Sustainability is a word that cotton growers hear and see on a daily basis, but what does it really mean? It seems growers, consumers, brands and retailers each have a different definition. Respectively, the core of the issue is the same — producing more with less and preserving resources for future generations. The Mid-South cotton-growing community recently had an opportunity to get a crash course in sustainability at the National Conservation Systems Cotton and Rice Conference in Memphis, Tennessee.
For 23 years, the Cotton and Rice Conservation Systems Conference has promoted sustainable agriculture and production practices. The three-day conference, sponsored by Cotton Incorporated and the U.S. Rice Producers Association, brings together Mid-South farmers, university researchers and crop consultants to share their latest crop production research results.
This year, there were more than 100 speakers offering insights into conservation techniques that preserve natural resources, improve production efficiency and increase producer profitability.
Cotton’s Chance To Shine
Coley Bailey Jr., Mississippi cotton farmer and Cotton Incorporated board member, was one of the keynote speakers in the opening session of the conference.
“The need for brands and retailers to source sustainable cotton is only growing as consumers continue to put pressure on them to be more transparent with their supply chains,” he says. “Cotton Incorporated sees this as a unique and advantageous opportunity for cotton.”
With 35 years of reduced environmental impacts, aggressive 10-year industry sustainability goals and now the U.S. Cotton Trust Protocol, U.S. cotton growers have a great story to tell. With this in mind, Bailey says Cotton Incorporated is ready to “double-down” on sustainability messaging.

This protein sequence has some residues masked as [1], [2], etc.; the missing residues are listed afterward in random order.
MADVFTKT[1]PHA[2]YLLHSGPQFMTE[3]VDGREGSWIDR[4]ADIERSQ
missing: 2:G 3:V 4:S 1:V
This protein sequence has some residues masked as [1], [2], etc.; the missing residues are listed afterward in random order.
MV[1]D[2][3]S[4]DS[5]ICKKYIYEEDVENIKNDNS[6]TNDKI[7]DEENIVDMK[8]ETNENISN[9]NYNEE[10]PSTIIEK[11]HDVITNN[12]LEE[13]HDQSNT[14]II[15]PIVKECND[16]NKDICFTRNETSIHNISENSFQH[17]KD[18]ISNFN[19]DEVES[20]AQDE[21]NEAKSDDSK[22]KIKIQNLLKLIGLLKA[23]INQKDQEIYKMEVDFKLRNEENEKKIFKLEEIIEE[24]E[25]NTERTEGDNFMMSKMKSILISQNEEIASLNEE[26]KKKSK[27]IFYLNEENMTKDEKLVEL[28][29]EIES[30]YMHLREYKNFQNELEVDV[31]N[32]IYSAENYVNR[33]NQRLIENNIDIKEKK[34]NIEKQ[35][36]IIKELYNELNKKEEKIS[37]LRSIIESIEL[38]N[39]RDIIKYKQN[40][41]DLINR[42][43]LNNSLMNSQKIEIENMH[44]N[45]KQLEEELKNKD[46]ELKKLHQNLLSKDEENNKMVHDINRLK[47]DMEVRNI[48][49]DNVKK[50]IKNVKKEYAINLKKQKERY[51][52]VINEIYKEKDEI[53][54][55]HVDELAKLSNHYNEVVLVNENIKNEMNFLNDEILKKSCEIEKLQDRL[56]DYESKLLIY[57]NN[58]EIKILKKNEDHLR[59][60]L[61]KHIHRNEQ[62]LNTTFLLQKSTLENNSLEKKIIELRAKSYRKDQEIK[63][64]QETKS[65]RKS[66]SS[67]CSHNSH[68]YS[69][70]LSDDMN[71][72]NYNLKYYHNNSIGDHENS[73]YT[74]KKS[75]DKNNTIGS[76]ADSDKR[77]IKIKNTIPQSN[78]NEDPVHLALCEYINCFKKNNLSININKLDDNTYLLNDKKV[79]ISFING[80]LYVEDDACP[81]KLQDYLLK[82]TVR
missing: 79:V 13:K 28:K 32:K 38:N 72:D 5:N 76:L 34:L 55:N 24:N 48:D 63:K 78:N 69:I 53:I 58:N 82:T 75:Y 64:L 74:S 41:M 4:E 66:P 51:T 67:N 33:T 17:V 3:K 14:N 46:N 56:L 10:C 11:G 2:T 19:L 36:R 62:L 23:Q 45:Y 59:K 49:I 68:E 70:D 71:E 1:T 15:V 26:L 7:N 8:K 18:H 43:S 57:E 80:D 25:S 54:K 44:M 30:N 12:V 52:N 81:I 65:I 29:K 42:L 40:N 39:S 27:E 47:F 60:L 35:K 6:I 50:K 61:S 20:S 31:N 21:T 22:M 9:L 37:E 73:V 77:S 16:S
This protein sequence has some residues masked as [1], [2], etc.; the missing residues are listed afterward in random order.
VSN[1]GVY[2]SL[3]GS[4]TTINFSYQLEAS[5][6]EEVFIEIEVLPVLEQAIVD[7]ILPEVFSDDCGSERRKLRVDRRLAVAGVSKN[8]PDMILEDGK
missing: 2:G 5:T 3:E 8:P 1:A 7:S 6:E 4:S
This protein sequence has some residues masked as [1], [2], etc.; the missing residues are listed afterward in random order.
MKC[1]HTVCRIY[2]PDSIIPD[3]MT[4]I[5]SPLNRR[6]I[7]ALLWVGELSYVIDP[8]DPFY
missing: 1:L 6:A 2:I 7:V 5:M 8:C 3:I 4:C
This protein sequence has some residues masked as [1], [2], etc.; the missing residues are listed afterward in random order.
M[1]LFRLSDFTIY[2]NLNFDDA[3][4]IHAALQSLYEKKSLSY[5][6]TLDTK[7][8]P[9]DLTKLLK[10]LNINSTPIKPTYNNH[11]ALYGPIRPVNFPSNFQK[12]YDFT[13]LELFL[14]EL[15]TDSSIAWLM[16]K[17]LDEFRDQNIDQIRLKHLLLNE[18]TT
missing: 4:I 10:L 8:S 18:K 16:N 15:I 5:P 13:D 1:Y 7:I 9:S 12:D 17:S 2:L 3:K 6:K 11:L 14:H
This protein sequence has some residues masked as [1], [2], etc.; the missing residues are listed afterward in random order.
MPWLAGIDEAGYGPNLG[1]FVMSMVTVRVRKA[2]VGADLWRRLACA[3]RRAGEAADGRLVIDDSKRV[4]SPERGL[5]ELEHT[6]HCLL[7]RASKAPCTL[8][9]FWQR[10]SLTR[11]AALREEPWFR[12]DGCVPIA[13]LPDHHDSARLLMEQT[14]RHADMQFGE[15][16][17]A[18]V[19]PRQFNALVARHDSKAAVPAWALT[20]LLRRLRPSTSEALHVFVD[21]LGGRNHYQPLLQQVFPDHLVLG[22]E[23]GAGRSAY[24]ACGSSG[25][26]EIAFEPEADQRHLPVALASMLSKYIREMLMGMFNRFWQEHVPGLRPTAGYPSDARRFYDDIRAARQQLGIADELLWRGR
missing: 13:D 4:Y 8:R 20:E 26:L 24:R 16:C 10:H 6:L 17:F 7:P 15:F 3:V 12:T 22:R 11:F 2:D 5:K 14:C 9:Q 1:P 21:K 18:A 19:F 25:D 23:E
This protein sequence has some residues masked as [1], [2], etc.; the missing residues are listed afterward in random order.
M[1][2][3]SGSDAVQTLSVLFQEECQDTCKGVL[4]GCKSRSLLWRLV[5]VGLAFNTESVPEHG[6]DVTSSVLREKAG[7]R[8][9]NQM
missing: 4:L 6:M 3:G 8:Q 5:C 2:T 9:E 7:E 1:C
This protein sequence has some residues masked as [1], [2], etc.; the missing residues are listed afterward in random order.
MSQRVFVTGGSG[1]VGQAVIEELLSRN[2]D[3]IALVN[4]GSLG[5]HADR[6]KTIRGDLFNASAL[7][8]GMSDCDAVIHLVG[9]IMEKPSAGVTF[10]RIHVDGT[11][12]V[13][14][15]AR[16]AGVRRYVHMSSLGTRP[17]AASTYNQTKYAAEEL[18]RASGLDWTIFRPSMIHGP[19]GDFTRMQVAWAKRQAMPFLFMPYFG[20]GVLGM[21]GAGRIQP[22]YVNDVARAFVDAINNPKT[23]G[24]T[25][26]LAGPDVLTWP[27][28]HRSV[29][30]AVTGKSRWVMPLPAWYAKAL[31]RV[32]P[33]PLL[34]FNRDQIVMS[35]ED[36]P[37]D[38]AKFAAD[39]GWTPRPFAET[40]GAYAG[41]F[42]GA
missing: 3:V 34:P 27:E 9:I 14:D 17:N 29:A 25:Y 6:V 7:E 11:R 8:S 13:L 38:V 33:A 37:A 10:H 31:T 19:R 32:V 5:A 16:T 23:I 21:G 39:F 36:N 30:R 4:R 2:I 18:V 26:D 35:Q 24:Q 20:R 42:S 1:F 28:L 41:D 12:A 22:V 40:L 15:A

Research And Real Life
One of the most unique aspects of the conference is how its sessions feature cutting-edge research reports combined with real-life experiences from producers. One session paired a “Basics of Soil Health” presentation from Dr. Bill Robertson, University of Arkansas, with a talk titled “A Different Way to Grow Cotton with Improved Soil Health,” from Arkansas cotton producer Adam Chappell.
Robertson gave practical advice on how and when to check soil health properties. Next, Chappell discussed his journey to a profitable cotton crop through the adoption of new sustainable production methods. This past season, the Arkansas farmer implemented 76-inch row spacing on cotton and experimented with adding grazing to his cropping system.
“Ten years ago, my brother and I were in the same situation that many American farmers are in today — on the verge of going out of business,” Chappell says. He knew they had to make changes and rethink their fundamental farming philosophy. Chappell credits his use of cover crops and its affect on improved soil health as the reason he’s been able to drastically reduce input costs.
During his presentation, Chappell quoted Joe Camp, saying, “Just because something has always been done a certain way does not necessarily mean it’s the best way or the correct way or the healthiest way for your horse, or your relationship with your horse or your life.”
Chappell says the use of cover crops and larger row spacing led to a dramatic decrease in overall input costs for fertilizer, herbicides and irrigation.
Doable, Successful Practices
In the past, sustainable agriculture may have seemed like a foreign concept or something that might hurt the bottom line. However, the Cotton and Rice Conference gave example after example of Mid-South cotton producers who are proving every day that sustainable agricultural practices are achievable and can be profitable.
I encourage Mid-South producers to attend next year’s Cotton and Rice Conservation Systems Conference in Baton Rouge, Louisiana, and tap into this unique resource aimed at assisting in their efforts to grow a sustainable and profitable crop.
David Miller is the Cotton Board’s regional communication manager for the Mid-South. Contact him at firstname.lastname@example.org.